I believe community theatre should be the same way. We aren’t in it for the money, heaven knows. We are in it for love of the work. For love of our cast and crew mates. For love of our towns. The directors who are going to do their best work are going to do it, whether they get a trophy or not. Same for the actors, or the ones wielding needle and thread or hammer and nail.
In educational or community ensembles, when we creative theatre types pit ourselves against each other, relationships are damaged. The beauty of the work becomes tarnished. Confidence and the courage to take risks is eroded. Yes, ticket sales matter. Absolutely, the director has to do what’s best for the play. No, everyone doesn’t always make the cast list. But after weeks, even months, of work calls and late rehearsals, postshow photos with proud family members in the lobby, banged up knees and tired throats, the gleam of pride in a show well produced shouldn’t have to be validated by a trophy. The people who weren’t invited to the planning table shouldn’t be left outside the nomination circle (the people who are invited to the planning table shouldn’t be eligible for awards, either). Amy says: “You have to care about your work but not about the result. You have to care about how good you are and how good you feel, but not about how good people think you are or how good people think you look.”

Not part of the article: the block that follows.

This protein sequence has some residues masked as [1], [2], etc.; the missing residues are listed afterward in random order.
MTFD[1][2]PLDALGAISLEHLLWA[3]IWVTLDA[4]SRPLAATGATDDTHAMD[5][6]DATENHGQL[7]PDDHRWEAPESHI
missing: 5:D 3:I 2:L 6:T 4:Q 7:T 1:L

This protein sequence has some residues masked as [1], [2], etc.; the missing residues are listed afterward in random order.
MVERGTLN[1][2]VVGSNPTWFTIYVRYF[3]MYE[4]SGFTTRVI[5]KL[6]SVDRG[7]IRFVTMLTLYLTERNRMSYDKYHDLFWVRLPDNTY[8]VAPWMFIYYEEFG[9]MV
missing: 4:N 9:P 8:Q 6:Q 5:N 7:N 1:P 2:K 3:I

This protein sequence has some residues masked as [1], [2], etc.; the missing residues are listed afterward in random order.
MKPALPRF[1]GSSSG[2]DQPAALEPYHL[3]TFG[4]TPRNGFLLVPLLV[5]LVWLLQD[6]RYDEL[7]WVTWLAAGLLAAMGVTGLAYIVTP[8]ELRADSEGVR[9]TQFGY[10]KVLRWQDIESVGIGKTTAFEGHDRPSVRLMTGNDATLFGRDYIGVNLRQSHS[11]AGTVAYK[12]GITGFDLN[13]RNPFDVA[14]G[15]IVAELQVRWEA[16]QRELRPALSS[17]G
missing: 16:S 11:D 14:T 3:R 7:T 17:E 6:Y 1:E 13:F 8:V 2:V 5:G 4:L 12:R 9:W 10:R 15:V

Amy and Jon Hamm have hosted a “Losers Party,” at which the attendees who have won Emmys have to donate to charity to get in, but the losers get in free. My husband suggests that we do a big “Losers Toast” after our event this year, and the winners have to buy the losers drinks. And I say the nominees who lose can buy those of us who are just there for the ride drinks. Hey! I think I am onto something. I know which gal is getting the most plastered that night.
Note- I highly recommend Amy’s book. It’s a treasure. Rolling Stone thinks so, too, and here’s a link to the book on amazon: